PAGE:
"lost it at 'Minutes to skeletonize a cow'." sounds like food for thought being off-putting. The stripping would not have been done by an Amazon courier as slaughtering a cow takes a lot longer by human than the minutes suggested here. The time that it would have had to lose would be considerably more than minutes considering the likely gain that a canoe piloted at mid channel as constantly as possible would make Amazon.com a lot faster even if the canoe was just drifting and not under power.

A package drifting in the Amazon would quickly get entangled in the growth along the banks and might even, on occasion, drift up-stream I used Google News BEFORE it was clickbait (talk) 17:48, 11 January 2015 (UTC)

Reason for comparison

I think the main reason for this comparison is the dispute over the .amazon TLD between Amazon.com on one side and Brazil and Peru on the other. --176.101.146.145 11:38, 25 January 2013 (UTC)

I assume you mean this article (or alike): http://www.dailymail.co.uk/news/article-2242994/Brazil-Peru-web-giant-Amazon-battle-amazon-domain-name.html 78.52.195.25 09:40, 28 January 2013 (UTC)

Indeed, they are comparing who is “more worth” the domain name and this comic shows how to compare them --176.101.146.145 19:12, 30 January 2013 (UTC)

Just want to say that I always thought it was a mistake to add to the (generally) three-character traditional non-geographic TLDs that they used to have. This despite buying myself a .info when that first came out, mostly as a novelty similar to the acre of Moon. (But .aero? .museum? Really?) Still, can't begrudge them the drift to non-Western characters (just wish it'd been direct non-Western equivalents to .com, .org, .mil, .gov, etc... Anyway, what's wrong with just letting each national TLD logically and self-consistently expand upon their own existing standards (.co.uk, .com.au, etc) in a manner the locals would understand, and let significant metanational organisations (UN) do the same for their own subset of responsibilities in their own pseudo-national TLD. (You see, I over-think these things.) 178.105.155.170 16:20, 28 March 2013 (UTC)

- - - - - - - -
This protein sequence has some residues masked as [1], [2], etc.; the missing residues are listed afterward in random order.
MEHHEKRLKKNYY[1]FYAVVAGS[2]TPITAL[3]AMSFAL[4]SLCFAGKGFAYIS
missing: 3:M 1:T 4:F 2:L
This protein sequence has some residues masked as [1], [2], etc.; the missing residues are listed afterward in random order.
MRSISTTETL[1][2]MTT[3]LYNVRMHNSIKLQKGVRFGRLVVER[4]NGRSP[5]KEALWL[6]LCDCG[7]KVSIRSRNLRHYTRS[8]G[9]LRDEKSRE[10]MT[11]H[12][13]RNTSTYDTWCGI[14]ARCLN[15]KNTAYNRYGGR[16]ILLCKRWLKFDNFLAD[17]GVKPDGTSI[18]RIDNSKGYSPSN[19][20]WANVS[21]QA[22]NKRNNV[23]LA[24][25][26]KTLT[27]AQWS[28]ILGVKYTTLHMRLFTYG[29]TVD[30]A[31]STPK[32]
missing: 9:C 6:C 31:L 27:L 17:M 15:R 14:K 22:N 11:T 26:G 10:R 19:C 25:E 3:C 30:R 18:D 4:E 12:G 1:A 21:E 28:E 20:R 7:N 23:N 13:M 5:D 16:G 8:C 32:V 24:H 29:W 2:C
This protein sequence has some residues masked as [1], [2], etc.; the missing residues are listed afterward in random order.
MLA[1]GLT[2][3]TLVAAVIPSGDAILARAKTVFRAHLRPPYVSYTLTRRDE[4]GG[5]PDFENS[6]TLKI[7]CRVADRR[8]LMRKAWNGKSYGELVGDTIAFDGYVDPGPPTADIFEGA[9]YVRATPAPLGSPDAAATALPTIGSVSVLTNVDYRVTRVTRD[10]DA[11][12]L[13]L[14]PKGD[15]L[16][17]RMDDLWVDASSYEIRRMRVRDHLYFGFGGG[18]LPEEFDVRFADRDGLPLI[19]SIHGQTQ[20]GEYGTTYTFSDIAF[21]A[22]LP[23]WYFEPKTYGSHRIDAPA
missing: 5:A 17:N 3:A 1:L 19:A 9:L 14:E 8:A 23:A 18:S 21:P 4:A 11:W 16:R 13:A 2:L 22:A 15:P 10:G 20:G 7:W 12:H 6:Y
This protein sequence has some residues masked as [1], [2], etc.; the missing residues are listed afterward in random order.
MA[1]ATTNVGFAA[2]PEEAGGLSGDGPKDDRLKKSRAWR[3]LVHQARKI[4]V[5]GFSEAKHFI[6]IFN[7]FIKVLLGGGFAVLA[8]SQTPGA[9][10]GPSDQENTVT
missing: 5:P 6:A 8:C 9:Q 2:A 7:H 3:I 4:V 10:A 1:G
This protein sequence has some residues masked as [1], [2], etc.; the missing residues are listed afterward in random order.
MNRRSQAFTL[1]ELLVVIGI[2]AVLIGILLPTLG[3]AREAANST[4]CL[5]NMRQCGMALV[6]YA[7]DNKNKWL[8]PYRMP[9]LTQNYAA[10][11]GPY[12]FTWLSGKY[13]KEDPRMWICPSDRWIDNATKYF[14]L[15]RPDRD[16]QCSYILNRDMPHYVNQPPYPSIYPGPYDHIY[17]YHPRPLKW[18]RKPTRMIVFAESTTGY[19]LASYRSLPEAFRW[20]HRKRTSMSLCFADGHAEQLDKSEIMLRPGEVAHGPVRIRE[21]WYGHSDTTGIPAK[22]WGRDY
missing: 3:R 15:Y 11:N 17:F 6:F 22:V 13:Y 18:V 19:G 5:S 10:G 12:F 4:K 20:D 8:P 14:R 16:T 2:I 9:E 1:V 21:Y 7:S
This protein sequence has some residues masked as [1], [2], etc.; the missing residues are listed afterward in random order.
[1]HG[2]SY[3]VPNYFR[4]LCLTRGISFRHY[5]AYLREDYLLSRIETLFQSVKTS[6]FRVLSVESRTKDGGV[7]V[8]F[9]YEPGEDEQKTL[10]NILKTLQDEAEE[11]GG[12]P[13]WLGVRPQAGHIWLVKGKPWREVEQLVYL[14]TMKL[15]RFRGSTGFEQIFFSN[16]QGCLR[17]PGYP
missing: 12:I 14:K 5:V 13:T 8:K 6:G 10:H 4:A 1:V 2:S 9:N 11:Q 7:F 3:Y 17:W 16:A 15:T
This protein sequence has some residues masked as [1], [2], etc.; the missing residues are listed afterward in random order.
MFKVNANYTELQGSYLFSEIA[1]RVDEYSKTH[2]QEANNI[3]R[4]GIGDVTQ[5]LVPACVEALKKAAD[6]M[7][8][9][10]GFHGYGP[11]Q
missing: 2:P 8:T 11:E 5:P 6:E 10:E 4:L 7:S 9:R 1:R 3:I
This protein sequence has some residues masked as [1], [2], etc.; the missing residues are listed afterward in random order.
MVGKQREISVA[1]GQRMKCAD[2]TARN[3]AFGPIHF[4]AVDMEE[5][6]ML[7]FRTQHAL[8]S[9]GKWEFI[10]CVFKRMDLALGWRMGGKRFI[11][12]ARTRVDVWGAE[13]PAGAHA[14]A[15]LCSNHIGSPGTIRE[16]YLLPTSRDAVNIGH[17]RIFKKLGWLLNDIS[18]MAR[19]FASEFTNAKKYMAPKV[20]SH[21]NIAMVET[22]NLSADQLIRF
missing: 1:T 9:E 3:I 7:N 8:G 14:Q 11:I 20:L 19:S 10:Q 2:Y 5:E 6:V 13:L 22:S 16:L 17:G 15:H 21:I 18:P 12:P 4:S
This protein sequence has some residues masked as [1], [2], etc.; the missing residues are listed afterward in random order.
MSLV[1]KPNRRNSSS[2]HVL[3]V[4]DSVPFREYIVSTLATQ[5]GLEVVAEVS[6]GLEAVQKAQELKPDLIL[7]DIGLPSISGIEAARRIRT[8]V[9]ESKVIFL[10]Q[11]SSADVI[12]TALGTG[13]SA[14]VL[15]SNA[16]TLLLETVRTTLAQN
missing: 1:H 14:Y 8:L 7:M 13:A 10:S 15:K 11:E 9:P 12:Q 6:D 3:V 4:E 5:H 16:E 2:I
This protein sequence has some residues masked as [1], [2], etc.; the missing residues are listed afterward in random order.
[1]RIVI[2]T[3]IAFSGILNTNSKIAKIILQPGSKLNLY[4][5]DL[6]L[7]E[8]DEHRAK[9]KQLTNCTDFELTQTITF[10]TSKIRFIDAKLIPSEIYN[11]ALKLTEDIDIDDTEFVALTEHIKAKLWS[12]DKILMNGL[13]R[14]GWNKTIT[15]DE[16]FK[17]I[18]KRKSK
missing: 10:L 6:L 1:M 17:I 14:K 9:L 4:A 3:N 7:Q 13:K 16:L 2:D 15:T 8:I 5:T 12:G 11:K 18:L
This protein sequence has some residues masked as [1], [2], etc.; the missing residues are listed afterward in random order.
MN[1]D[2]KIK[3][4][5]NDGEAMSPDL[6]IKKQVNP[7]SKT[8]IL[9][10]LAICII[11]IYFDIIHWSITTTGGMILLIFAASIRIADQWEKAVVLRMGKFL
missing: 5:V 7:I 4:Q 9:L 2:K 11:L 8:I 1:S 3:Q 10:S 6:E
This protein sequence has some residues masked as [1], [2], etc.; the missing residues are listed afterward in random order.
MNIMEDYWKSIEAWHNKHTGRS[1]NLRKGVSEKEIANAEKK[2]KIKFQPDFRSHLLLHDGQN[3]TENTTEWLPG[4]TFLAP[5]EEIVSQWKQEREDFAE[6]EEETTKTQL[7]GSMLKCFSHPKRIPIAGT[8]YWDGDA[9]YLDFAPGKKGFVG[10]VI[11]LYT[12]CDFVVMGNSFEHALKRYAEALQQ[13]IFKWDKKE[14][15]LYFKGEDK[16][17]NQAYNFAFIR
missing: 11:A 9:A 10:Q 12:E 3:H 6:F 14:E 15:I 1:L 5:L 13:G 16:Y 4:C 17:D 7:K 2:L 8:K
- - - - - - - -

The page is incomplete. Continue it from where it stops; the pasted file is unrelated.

I was a'waiting the question mark but found none. Thus you said your own predicate is wrong. Lysdexia (talk) 02:19, 5 January 2019 (UTC)
Is anyone else thinking what I am?

Its been a while since Munroe has given something seriously good/thoughtful.... I am getting the inner feeling that he is planning something big. Like BIG . Anyone here concurs with me? 117.194.86.32 14:18, 25 January 2013 (UTC)

I will second that. It has been a while since he has had any labour intentive jokes. 72.38.90.50 16:57, 25 January 2013 (UTC)

Rounds 1-13

Am I the only one who wants to know what the other 11 criteria might be? 71.201.53.130 19:10, 25 January 2013 (UTC)

No. But we know 3 of them, right? So we just need 10 more. 117.194.83.200 18:52, 28 January 2013 (UTC)

We need 11 more. This is criterion 14, and we know 3 of them including this one. 71.201.53.130 22:46, 29 January 2013 (UTC)

Confused

"Of course, it would take slightly longer for Amazon.com to skeletonize a cow because the death ray takes time to heat up." I don't like being more confused after reading the explain than before. What death ray? Mumiemonstret (talk) 14:54, 16 March 2015 (UTC)

I thought it was just a joke that doesn't really have any deeper meaning? Hmm... Now I'm curious too ._. Just some random derp 21:28, 1 May 2015 (UTC)
I am pretty sure it's just a joke. But who writes these explanations? (Now that I posted this, will you amazon people let me go?) 141.101.104.49 22:23, 7 May 2015 (UTC)

Edit comment (→‎Explanation: The SI symbol for litres is a capital L, I corrected this from a lowercase l.) ...actually, in case that editor is reading (an IP, like me), it's either "L" or "l". And I'd handwrite a loopy-l, which also is acceptable. But at least we both agree on the spelling. ;) 172.70.162.229 19:21, 17 April 2023 (UTC)